This City's Criminal Justice Departments Are All Headed By Black Women

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Every position in South Fulton, Georgia, that deals with criminal justice is headed by an African American woman, a first in American history.

South Fulton, Georgia, has only existed for a little over a year. But it’s already in the record books for accomplishing something amazing.

In every department in the city that deals with criminal justice, the head of that department is an African American female. This is the first time that any city, in the entire history of the United States, has had all of its criminal justice departments headed by black women.

The Chief of Police is Sheila Rogers; Chief Judge is Tiffany Carter Sellers; the City Solicitor is LaDawn “LBJ” Jones, who serves as the head prosecutor for the city; and the Public Defender is Viveca Famber Powell. The court administrator and three court clerks, all appointed by Sellers, are also African American women.

It is a monumental feat to have accomplished this in the fifth largest city in the state. But it wasn’t a planned event — the stars just happened to align the right way, as each woman is more than well-qualified for the role in which they serve.

The women know how important this is to their community, and indeed to others across the country. “Our goal is to ensure justice for everyone,” Sellers explained. “However, as African American women we are sensitive to the history of criminal justice in our country. We want to be an example of how to do things right.”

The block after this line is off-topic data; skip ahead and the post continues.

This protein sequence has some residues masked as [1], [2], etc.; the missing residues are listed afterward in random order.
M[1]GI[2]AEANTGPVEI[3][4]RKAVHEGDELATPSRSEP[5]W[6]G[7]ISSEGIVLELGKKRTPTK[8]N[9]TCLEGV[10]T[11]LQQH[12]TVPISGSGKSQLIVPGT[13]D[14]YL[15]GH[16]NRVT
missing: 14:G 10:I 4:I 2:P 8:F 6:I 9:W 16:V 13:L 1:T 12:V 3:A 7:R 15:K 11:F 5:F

The city isn’t just “talking the talk” — they’re also instituting remarkable reforms, including a diversion program to keep low-level law-breakers out of the city’s jails.

“One of the primary purposes of laws is to protect citizens and the city. You can do that without sending everyone to jail or enforce high fees,” Jones said. “Most people do better when they know better.”

The state of Georgia itself could elect its first black female governor this fall. South Fulton has certainly paved the way to showing how black women can lead in the executive departments in their city.

This trend should continue in communities across the country, as it allows a diversity of ideas to move to the forefront of our politics, making government more inclusive and representative of the people it serves.

Banner/thumbnail image credit: Daniel_B_photos/Pixabay

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